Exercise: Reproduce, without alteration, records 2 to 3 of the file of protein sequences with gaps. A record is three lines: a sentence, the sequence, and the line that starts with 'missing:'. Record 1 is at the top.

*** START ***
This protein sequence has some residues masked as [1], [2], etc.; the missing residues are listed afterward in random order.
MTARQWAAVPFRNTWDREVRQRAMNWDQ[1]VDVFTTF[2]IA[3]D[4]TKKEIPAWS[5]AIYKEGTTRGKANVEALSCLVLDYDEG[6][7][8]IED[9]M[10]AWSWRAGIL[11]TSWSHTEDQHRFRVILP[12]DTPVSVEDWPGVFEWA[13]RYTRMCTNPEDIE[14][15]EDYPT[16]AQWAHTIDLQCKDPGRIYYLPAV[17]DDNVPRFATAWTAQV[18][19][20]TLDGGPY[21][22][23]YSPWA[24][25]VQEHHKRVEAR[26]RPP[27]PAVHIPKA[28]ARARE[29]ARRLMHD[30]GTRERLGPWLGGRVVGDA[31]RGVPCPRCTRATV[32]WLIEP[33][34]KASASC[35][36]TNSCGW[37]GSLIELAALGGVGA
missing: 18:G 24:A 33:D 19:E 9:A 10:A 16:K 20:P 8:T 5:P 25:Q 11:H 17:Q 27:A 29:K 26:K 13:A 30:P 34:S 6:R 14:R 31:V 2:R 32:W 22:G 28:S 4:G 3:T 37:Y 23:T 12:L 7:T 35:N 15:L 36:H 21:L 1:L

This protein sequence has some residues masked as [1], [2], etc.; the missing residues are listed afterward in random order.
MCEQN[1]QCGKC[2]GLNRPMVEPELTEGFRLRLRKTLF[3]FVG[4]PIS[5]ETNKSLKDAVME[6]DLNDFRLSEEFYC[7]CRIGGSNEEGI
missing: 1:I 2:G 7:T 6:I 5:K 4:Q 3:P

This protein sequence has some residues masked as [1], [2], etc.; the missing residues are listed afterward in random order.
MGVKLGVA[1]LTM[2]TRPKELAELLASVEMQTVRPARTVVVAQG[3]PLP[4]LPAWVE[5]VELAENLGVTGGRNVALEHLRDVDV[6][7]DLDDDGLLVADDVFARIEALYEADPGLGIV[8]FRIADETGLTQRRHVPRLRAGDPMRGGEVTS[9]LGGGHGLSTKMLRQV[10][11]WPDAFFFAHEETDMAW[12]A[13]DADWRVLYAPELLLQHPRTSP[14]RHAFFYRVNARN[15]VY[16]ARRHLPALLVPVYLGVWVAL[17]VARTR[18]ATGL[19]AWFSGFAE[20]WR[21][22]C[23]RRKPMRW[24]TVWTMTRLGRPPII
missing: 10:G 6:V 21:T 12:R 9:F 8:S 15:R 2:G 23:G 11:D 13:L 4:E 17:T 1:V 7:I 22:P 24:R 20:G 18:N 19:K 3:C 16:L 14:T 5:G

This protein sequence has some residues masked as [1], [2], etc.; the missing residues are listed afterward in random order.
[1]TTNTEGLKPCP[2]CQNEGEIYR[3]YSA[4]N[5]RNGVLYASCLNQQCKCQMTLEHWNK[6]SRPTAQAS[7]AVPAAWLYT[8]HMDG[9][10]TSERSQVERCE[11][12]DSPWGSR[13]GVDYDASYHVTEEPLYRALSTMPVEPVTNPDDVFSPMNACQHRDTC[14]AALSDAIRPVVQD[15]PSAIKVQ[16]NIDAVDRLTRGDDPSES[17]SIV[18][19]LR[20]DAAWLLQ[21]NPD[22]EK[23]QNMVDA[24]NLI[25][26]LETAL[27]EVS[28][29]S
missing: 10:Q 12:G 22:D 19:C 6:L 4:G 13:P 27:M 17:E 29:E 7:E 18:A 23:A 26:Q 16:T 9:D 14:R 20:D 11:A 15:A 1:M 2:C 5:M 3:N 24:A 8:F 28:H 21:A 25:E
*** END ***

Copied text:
This protein sequence has some residues masked as [1], [2], etc.; the missing residues are listed afterward in random order.
MCEQN[1]QCGKC[2]GLNRPMVEPELTEGFRLRLRKTLF[3]FVG[4]PIS[5]ETNKSLKDAVME[6]DLNDFRLSEEFYC[7]CRIGGSNEEGI
missing: 1:I 2:G 7:T 6:I 5:K 4:Q 3:P

This protein sequence has some residues masked as [1], [2], etc.; the missing residues are listed afterward in random order.
MGVKLGVA[1]LTM[2]TRPKELAELLASVEMQTVRPARTVVVAQG[3]PLP[4]LPAWVE[5]VELAENLGVTGGRNVALEHLRDVDV[6][7]DLDDDGLLVADDVFARIEALYEADPGLGIV[8]FRIADETGLTQRRHVPRLRAGDPMRGGEVTS[9]LGGGHGLSTKMLRQV[10][11]WPDAFFFAHEETDMAW[12]A[13]DADWRVLYAPELLLQHPRTSP[14]RHAFFYRVNARN[15]VY[16]ARRHLPALLVPVYLGVWVAL[17]VARTR[18]ATGL[19]AWFSGFAE[20]WR[21][22]C[23]RRKPMRW[24]TVWTMTRLGRPPII
missing: 10:G 6:V 21:T 12:R 9:F 8:S 15:R 2:G 23:G 11:D 13:L 4:E 17:T 1:V 7:I 22:P 24:R 20:G 18:N 19:K 3:C 16:L 14:T 5:G